Ball State University Students Examine Addiction Recovery

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By: Juli Metzger—

Muncie, IN — Join Ball State University and the Department of Journalism’s Spring Immersive Learning class “Unmasked: Recovery and Redemption” for a Story Walk from 5:30-7 p.m. Thursday, April 25 at First Merchants Bank Community Room.

Students explain how they explored the growing addiction recovery community in Muncie, Delaware County and East Central Indiana and the role churches and faith-based organizations have in helping addicts address the disease.

A Story Walk combines student journalists and their sources — some with artifacts from their personal narratives — presenting the project and how stories emerged.

Rodney Hackett, a recovering addict for 20 years, says today’s area faith-based recovery programs are the strongest he’s ever seen them. He’s one of dozens of people Ball State University students in the 2018-19 Unmasked immersive learning class spoke to.

Students found there are several 12-step meetings, support groups and faith-based programs available. In fact, they are common in this community. But there are far fewer medical-based, in-patient and outpatient treatment alternatives as government and community-based health care providers come to terms with the worst drug crisis in the nation’s history.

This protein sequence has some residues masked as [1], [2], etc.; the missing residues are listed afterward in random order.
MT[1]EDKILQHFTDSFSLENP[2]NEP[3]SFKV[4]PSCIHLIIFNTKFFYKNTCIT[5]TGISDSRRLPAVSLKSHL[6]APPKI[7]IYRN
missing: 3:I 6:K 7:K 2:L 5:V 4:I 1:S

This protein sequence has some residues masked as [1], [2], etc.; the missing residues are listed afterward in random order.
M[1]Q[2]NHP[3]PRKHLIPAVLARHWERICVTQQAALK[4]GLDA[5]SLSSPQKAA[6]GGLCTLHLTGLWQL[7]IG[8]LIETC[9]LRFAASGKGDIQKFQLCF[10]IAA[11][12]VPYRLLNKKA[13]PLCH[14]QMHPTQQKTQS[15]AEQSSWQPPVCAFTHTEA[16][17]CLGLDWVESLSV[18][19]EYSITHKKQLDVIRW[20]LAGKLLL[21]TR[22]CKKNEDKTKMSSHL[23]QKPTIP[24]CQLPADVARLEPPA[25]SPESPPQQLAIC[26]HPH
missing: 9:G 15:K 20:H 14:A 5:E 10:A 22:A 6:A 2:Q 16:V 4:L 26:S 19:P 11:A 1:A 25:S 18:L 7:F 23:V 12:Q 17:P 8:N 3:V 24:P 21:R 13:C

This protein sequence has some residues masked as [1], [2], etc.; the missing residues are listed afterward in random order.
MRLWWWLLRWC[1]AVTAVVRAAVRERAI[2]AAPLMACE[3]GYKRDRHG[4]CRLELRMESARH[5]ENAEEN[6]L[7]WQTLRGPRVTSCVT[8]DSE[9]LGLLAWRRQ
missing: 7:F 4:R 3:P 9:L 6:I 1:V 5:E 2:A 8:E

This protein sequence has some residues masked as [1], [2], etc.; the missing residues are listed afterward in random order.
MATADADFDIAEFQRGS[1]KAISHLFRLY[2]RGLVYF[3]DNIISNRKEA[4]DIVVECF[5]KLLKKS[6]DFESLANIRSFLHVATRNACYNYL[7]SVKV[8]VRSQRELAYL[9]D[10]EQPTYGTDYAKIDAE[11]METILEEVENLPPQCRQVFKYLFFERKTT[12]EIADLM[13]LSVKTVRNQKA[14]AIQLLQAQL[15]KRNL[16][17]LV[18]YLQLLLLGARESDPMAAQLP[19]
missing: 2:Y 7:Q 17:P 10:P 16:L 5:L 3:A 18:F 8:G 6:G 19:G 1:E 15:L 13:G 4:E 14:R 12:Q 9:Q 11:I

“Any treatment is great, of course, if we can stop the bleeding,” Hackett said. “But we need something more than just being focused on: ‘Let’s keep this person from killing themselves.’” Hackett said the challenge is “not just harm reduction, but creating a life worth living.”

In 2016-17, a class of Ball State students examined the use of meth in Delaware County. The result was, a website with original content that included a 30-minute, made-for-public-television documentary and a 40-page magazine.

In 2019, students revisited the topic through the lens of recovery updating the website and producing a new magazine. Funded by a Ball Brothers Foundation Rapid Grant, students from the Department of Journalism examined what has changed for Brian and Rhea Graham, who were featured in the project’s original documentary and magazine, and the role local faith communities have in addiction recovery.

In the magazine, available free at outlets across Muncie, you’ll read about addicts in search of recovery, and the obstacles they face, including funding for residential treatment. The Grahams, who are frequent speakers at Narcotics Anonymous meetings and often travel to regional and national NA conventions, discuss how they have stayed clean and what it meant to alter their circle of influence.

Students also examine relapse as a part of recovery, and the effect drug addiction has on families and communities.